• Limited Access (Some employees may have access to their personal phones while others may not dependent upon job description/department/responsibilities): A Limited Access policy requires some effort on the part of management to explain the policy; some staff may use cell phones while others may not. A clear policy which designates which employees have access and which do not in your pet business will eliminate discussions about fairness in the work place. Remember our daycare attendant who needed complete vigilance to the dogs in her care? A groomer may need a personal device to look up specialty breed patterns, view photos or view instructions on a pet’s preferred groom. By defining your employees’ parameters, you can be assured that cell phone usage will be in the best interest of your business.

• No Access (No employees may have access to their personal devices during their work shifts): If you decide that a No Access cell phone policy would work best in your place of business, a cell phone basket is one way to implement the policy. A cell phone basket is a community basket or bin left in a common area, but under supervision. Each employee (or designated employee) must place their mobile device into the basket while working, but can access it during breaks, lunches or for brief communications. This works well, particularly when orienting new employees to an atmosphere where lost time or lack of focus on pets will not be tolerated. It removes the temptation to glance at their device, keep it in their pocket or become distracted by outside issues.

When creating your cell phone policy, you should leave some leniency for times when an employee may need to have access to their cell phone during the work day. My business cell phone policy allows an employee to speak with a manager and keep their phone with them in the case of a personal emergency, an ill family member or when they are expecting an important call. We find that offering special accommodations when asked, our employees are respectful and able to manage personal stress while executing their jobs. And they are comfortable and willing to “unplug” from the outside world and focus on their clients, pets and co–workers.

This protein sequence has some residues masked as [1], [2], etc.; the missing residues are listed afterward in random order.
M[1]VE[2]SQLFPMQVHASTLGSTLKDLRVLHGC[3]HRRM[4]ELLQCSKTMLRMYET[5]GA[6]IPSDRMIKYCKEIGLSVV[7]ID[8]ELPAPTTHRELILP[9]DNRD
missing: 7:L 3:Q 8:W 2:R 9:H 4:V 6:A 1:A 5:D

Here are some of the pros and cons you may realize after you have implemented a cell phone policy in your pet business:


  1. Entitled employees who are not willing to comply with common social rules will be brought to the surface.
  2. Customers, clients and co–workers will enjoy richer personal interactions and their focus will remain on the pets in your care.
  3. Time lost on the black hole of the internet may now be used to operate brooms, vacuums, window cleaning tools and other various cleaning implements.
  4. Personal conversations will be held to a minimum, outside personal drama is more likely to remain outside your business.


  1. Morale may take a brief dip while employees adjust to life without their personal devices.
  2. Employees who are responsible may feel as though they are being punished.
  3. Employees occasionally have real–life situations which may require their time and attention during the workday. Does your policy offer this option for special occasions? i.e., a bad breakup, a vet appointment for their cat, a physical therapist calling for Aunt Betsy. Be prepared to determine what should be considered a special situation.

Who falls under the cell phone policy umbrella? Do you police yourself? More and more, employees want a culture of mutual respect and admiration—nothing achieves this faster than following your own rules. Customers? Do you require their attention as well? Again, mutual respect.

Whichever option is right for you, employers should be asking for the undivided attention of their employees during business hours. Your clients, their pets and your business deserve complete focus while taking care of pets. ✂

Scroll to Top